Prepare to get frightened by this evil piece of Doom !
Please welcome a new contributor in the team, Roman alias Mr. Sonic Boom from Germany. He’s also a producer and the drummer in the stoner/sludge duo “Choke The Palm Tree”, check them out!
Dorre from Leuven (Belgium) was formed a few years ago as a continuation of the guitarist’s previous band Pektop. Starting without any great plans they were rehearsing and randomly playing shows. As it started to get bigger they set up more and more shows first around Leuven and later on going further and further sharing the stage with some great bands. After their garage recording “Two Crawled Up the Mountain” near the end of 2015 and their first official release “One Collapsed at the Altar” in January 2016 they now release a split with Bethmoora, a sludgy 5-armed doom monster from Copenhagen (Denmark). Their first two chapters “Witches” and “Ousted” resulted in a self-produced demo “Demo 2016” which has been well received in the sludge and doom scene.
The three-track 12” vinyl split consists of two Dorre tracks and one Bethmoora track.
How is the sound ?
Let’s start with Dorre: Imagine you’re sneaking inside a light forest, looking around and get a deceptive feeling of comfort. As you proceed and wear on, things are getting darker and darker, grim and threatening faces reveal. The obscureness captures your imagination again and again and you can hardly escape it.
The music itself is characterized by slow but very driving parts, the warm fuzzy but wide spread guitars are hugging you, no wait, they want to choke your body. The drums are HUGE. And when I say HUGE, I don’t just mean they sound full and badass, I mean the drumshells sound threefold the normal size. While I’m talking to you as a drummer and producer, I really dig that drum sound. They are indeed very present so the guitars and bass are very slightly pushed backward. Not a big deal if you ask me but those big shells are master and everything else is slave. And this is exactly what’s giving the vibes an extra drive.
You’re hardly going to find guitar solos here, but when they come they’re emerging out of the thick forest and provide a short lasting extra bloom to the frightening story the instruments tell.
I love progressive spice – especially when we talk about instrumental music – and I’m very glad that Dorre do not disappoint me. Furthermore, they pep up the sombrous rut with virtuoso, almost jazzy nuances which are really satisfying my needs. Right down the line, Dorre evolved from a dim and grim garage combo to a cunning massive creature which can’t and shouldn’t be hidden anymore.
Bethmoora’s part of this split named “Succumb” is a 17-minute deep black sludge/doom attack to your intestines. Starting with a heavy and threatening drum intro, light guitar sounds fade in and hug your ear channels. Things building up more and more, I’m really getting excited what’s coming next and then suddenly – the evilest demon you have ever “seen” reveals and hits you in the face for being too naïve feeling homely in the previous atmosphere. This is pure post-apocalypse, you’re not welcome anymore. Trotting drums, guitars and disturbing, scream growling vocals proceed as they tell you it’s not the planet you’re used to anymore.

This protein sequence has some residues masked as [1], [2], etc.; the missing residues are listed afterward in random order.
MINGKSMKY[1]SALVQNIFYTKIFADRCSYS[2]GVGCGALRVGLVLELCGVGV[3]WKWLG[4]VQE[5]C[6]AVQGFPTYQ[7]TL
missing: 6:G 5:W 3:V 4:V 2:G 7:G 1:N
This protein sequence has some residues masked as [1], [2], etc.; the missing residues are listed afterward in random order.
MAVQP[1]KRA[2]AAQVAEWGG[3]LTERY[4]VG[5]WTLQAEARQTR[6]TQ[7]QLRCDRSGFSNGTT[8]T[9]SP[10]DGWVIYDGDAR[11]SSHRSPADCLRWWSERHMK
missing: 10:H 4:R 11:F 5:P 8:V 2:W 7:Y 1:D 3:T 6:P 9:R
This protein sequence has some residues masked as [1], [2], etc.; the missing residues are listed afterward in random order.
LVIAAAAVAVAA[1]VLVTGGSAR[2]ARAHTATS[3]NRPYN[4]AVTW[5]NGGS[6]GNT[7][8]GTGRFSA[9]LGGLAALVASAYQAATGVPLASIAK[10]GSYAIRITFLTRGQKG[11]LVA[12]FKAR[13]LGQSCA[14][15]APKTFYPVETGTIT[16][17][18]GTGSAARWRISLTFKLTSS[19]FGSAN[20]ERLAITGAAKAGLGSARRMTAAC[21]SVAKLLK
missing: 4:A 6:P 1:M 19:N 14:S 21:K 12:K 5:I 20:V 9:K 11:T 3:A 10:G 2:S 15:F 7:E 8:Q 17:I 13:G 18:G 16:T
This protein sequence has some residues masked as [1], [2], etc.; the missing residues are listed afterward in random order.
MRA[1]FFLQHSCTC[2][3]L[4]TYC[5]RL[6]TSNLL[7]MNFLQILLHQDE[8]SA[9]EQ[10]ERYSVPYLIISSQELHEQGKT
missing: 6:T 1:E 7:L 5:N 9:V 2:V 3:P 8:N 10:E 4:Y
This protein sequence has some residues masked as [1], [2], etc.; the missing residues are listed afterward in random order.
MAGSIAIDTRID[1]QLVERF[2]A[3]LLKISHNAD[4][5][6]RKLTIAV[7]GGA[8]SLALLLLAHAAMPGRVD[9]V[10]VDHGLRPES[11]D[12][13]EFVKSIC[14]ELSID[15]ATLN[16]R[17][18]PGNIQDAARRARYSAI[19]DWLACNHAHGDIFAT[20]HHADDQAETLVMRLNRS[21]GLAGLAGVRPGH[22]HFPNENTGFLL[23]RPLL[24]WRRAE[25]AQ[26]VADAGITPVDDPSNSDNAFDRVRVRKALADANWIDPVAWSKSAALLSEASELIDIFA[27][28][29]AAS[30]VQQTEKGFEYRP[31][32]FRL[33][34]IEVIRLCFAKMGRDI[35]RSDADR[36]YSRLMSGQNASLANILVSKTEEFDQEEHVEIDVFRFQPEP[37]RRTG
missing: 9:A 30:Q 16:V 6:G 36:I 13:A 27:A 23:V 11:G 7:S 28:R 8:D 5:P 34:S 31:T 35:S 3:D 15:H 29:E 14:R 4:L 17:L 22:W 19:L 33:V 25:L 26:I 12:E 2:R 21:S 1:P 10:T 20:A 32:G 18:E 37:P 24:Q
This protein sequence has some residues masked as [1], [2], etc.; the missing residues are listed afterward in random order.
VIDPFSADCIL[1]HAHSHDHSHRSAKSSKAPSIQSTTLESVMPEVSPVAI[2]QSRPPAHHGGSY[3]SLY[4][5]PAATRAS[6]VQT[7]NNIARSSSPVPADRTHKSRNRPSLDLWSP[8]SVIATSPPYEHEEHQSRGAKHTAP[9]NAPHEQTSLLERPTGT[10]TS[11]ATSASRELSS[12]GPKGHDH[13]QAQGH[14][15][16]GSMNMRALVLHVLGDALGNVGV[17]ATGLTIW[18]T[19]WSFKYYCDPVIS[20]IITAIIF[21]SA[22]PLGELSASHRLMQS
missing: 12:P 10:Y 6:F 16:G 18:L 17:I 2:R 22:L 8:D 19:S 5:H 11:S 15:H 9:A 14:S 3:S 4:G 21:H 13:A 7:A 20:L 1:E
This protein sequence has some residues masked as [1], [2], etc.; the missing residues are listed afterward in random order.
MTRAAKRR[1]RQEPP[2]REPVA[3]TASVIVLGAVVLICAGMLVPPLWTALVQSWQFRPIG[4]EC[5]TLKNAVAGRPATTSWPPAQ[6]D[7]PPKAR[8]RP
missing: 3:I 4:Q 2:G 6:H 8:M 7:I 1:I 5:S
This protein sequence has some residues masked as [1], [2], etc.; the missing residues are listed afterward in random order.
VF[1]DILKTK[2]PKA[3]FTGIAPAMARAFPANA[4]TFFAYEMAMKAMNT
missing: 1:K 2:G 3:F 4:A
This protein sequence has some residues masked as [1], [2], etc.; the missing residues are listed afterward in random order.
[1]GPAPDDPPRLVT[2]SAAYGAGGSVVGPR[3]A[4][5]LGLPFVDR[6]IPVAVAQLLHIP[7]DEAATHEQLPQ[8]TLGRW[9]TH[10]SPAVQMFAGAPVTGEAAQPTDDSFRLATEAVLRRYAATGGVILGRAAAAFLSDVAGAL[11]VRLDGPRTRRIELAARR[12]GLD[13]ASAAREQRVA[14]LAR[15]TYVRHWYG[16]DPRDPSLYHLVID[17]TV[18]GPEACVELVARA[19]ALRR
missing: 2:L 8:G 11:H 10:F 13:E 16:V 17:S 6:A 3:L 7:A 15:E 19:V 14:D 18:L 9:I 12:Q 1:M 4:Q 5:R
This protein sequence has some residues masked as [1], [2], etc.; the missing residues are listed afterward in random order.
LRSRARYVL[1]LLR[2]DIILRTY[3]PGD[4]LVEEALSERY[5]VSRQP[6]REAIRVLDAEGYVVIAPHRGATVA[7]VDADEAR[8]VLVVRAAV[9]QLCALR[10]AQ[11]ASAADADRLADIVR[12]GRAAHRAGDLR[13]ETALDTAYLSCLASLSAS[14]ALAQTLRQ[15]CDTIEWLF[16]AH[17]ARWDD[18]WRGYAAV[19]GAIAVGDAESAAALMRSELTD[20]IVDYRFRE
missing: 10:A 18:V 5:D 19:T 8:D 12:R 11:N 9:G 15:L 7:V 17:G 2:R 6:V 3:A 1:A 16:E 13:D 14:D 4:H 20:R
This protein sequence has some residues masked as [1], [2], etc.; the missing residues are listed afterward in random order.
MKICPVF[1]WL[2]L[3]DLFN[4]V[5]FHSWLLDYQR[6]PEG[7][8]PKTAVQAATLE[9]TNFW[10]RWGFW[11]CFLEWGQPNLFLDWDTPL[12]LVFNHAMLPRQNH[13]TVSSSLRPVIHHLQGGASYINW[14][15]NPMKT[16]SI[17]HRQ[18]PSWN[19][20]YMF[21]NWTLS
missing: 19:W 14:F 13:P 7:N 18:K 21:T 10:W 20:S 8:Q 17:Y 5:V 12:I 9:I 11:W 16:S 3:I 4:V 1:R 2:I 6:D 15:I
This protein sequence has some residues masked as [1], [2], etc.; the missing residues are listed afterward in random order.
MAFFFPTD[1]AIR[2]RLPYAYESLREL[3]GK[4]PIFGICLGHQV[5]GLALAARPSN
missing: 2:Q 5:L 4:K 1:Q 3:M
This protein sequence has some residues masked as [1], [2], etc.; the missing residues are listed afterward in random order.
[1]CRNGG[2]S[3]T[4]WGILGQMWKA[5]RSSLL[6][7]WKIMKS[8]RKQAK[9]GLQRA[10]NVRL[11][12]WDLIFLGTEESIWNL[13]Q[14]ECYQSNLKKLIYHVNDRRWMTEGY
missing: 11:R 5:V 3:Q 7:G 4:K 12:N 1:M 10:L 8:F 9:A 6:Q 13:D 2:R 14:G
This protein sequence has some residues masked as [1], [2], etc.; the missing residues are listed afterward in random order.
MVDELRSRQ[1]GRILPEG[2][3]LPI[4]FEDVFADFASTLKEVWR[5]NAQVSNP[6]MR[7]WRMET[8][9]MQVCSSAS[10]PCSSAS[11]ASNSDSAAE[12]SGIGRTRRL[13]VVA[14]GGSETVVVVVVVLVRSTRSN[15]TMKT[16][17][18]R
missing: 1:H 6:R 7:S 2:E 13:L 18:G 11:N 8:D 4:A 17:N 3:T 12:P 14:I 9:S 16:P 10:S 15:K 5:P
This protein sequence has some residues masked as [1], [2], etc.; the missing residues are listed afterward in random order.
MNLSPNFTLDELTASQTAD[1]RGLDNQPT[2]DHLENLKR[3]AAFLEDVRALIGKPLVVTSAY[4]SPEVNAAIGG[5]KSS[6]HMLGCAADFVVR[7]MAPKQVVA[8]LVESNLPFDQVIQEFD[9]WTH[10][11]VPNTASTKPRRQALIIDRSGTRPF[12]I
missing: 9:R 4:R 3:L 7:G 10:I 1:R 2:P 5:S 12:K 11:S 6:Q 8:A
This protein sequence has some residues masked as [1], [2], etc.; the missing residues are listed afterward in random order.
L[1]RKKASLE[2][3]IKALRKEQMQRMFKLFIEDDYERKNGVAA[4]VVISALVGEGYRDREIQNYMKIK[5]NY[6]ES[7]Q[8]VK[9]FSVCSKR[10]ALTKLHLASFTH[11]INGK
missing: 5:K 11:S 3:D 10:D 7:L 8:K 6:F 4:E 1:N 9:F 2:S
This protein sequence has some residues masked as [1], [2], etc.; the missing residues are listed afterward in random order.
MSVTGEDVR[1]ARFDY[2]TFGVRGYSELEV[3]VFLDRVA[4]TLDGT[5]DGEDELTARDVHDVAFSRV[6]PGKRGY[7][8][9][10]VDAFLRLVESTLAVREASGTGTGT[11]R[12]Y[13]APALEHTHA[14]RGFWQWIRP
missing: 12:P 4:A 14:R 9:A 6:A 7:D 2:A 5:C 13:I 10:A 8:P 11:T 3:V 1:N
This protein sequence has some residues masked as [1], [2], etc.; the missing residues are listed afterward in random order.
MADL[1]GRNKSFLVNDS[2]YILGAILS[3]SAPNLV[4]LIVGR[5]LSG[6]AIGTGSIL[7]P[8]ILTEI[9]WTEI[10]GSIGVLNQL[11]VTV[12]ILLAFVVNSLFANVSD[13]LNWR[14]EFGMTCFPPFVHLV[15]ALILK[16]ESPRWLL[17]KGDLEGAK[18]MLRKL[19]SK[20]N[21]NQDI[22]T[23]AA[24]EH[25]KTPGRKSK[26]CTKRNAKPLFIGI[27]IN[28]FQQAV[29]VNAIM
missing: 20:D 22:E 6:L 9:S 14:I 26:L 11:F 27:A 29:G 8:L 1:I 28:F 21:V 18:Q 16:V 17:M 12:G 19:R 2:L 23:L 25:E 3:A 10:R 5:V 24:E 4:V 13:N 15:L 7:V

The last part of the song is a cold and clean guitar outro which lets you know everything’s burned down and there’s certainly no hope for peace any longer.
Not knowing that before I wrote this review, I learned that the lyrics of Bethmoora’s tracks revolve around a common theme – a mythos that singer Anders has created. Deities, entities, occult rituals and eternal strife are all key ingredients of this vast, ever expanding, imaginary dark world.
Bethmoora has a true overwhelming sense of inducing your deepest fears of what’s to come if dark and forbidding creatures take over control of everything.
Both parts of this split are well produced, very forceful and convincing, so it might not surprise you that both are indeed recorded in two different locations but mixed and mastered by the same studio and mastering engineer. They all did a great job and put the sound where it needed to be.
Why is this album worth listening ?
- To see and hear that doom can be cultivated by kickass jazzy elements
- To get caught by two different monsters and decide which one’s more shocking
In what situation you should listen to this album ?
Certainly not alone at night in the forest – high risk of anxiety states. Invite two good friends, get yourself a good whiskey in a dim room and get doomed in your guts.
Something Particular to Note ?
Both cover arts are made by the same fabulous artist, Diaz Iñigo from the Philippines, who may be known to some of you having dealt with the matter.
Four walked into the ocean (Dorre), Succumb (Bethmoora)
For Fans Of
Neurosis, ISIS, Electric Wizard, YOB, Karma To Burn
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